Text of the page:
Some trailer manufacturing companies have been voluntarily taking steps to improve their underride guards. IIHS reports on their progress in this October 2014 Status Report:

For more information on what is happening around the globe to improve underride standards, especially side underride guards, see this article by Andy Young, a truck driver/owner/attorney and chair of the American Association for Justice Truck Litigation Group’s Underride Committee (that’s a mouthful!):


I hope to see a future where the trucking industry goes beyond compliance and voluntarily leads the way to providing the best possible protection by means of more effective underride prevention systems–rear, side, and frontal–on all applicable vehicles.

Please join us in encouraging them to do so.

gertie 2946

“On the Road: Routine Taps Performance Brings Town to a Halt”

Day is done, gone the sun
From the lakes, from the hills, from the sky
All is well, safely rest
God is nigh.

Fading light dims the sight
And a star gems the sky, gleaming bright
From afar, drawing near
Falls the night.

Thanks and praise for our days
Neath the sun, ‘neath the stars’, ‘neath the sky’
As we go, this we know
God is nigh.

words: Horace Lorenzo Trim
tune: Daniel Butterfield

May His peace that passes all understanding guard your hearts & minds. . .                              no matter what you are going through.


(Photo courtesy The Karths:

Celebrating Progress in Underride Guard Rulemaking: Advance Notice of Proposed Rulemaking on Single Unit Trucks (SUTs)

The current federal standards for truck and trailer crash protection do NOT currently include Single Unit Trucks (SUTs). These types of trucks are not required to have any rear underride guards. Yet, research has shown that there are many deaths due to smaller vehicles colliding with the rear end of SUTs.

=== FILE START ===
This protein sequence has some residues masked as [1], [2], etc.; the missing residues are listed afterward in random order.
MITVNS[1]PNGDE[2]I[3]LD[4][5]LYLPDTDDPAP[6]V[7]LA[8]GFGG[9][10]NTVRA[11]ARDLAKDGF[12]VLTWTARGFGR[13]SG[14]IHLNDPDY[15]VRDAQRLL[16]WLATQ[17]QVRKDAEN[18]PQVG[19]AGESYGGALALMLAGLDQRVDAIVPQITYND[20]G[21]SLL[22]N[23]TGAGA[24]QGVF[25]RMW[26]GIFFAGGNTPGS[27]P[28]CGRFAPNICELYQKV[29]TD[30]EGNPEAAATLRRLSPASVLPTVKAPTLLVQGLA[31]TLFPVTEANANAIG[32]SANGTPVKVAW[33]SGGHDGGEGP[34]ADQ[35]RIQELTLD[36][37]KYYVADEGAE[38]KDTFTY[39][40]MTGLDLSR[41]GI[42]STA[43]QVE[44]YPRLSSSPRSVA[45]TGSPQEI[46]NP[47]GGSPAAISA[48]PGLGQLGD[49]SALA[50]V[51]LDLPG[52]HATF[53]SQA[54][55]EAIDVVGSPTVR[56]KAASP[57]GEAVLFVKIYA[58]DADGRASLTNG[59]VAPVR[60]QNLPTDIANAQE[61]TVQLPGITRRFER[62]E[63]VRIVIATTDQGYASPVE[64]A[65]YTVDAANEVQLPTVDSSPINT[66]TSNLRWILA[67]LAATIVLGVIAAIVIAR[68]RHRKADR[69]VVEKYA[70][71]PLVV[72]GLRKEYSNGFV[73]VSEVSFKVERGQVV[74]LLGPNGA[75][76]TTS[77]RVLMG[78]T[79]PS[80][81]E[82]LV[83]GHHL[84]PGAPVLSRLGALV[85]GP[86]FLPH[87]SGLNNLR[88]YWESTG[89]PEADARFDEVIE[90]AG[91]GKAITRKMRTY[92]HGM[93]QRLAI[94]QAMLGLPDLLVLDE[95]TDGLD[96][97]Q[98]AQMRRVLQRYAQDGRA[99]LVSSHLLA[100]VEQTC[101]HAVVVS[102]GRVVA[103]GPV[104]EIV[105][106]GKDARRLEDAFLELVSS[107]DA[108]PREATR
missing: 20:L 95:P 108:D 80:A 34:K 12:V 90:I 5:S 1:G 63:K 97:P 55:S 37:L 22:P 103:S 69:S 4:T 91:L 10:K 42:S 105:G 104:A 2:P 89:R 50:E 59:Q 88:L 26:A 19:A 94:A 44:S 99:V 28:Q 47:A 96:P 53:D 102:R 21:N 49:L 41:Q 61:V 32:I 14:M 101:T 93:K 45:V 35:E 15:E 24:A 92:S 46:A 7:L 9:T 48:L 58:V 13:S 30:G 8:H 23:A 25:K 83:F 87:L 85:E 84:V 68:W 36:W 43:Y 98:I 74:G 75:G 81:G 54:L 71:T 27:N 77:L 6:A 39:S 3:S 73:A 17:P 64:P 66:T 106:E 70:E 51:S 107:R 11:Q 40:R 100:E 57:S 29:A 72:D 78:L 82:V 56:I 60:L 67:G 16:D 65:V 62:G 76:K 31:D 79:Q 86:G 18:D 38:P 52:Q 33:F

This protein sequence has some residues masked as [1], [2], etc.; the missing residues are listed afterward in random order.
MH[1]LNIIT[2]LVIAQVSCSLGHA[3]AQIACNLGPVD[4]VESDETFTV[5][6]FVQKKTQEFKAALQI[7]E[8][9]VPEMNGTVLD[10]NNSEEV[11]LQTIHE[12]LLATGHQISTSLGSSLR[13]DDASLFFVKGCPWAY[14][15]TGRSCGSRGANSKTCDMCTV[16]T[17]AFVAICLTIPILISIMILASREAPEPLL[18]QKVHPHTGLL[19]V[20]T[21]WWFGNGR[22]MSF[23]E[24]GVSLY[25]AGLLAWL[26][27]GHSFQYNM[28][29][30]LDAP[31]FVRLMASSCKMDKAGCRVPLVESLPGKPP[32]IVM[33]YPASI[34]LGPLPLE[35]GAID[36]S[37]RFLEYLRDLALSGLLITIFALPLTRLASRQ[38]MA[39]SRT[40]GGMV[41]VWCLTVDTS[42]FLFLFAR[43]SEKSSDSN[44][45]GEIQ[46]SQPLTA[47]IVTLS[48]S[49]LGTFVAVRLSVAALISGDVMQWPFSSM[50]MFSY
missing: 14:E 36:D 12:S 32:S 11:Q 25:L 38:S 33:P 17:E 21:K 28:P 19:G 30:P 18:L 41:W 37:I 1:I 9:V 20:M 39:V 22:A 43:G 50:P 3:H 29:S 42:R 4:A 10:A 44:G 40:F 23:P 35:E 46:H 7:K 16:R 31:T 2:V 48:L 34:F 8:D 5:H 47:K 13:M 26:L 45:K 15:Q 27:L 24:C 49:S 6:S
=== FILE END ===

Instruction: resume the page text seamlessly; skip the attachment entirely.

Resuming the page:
Examples of SUTs are dump trucks, garbage haulers, concrete mixers, tank trucks, trash trucks, and local delivery trucks.

Today, NHTSA issued an advance notice of proposed rulemaking (ANPRM) for SUTs–the first step of a larger agency initiative to upgrade the standards for truck and trailer underride crash protection. This is very good news!

As soon as it gets published in the Federal Register, we will be asking people to put in their two cents worth online through a 60-day Public Comment Period.

Straight Truck Advance Notice of Proposed Rulemaking nhtsa 3715[1]:

This announcement is about protecting more drivers and passengers,” said U.S. Transportation Secretary Anthony Foxx. “These vehicles are essential to transportation system, and we have a duty to the traveling public to take every opportunity to strengthen truck safety.”


This 79 page document spells out the details , ANPRM-underride-SUT-July2015 :


NHTSA is issuing this ANPRM following a July 10, 2014 grant of a petition for rulemaking from Ms. Marianne Karth and the Truck Safety Coalition (petitioners) regarding possible amendments to the Federal motor vehicle safety standards (FMVSSs) relating to rear impact (underride) guards. The petitioners request that NHTSA require underride guards on vehicles not currently required by the FMVSSs to have guards, notably, single unit trucks, and improve the standards’ requirements for all guards, including guards now required for heavy trailers and semitrailers.

Today’s ANPRM requests comment on NHTSA’s estimated cost and benefits of requirements for underride guards on single unit trucks, and for retroreflective material on the rear and sides of the vehicles to improve the conspicuity of the vehicles to other motorists. Separately, NHTSA plans to issue a notice of proposed rulemaking proposing to upgrade the requirements for all guards.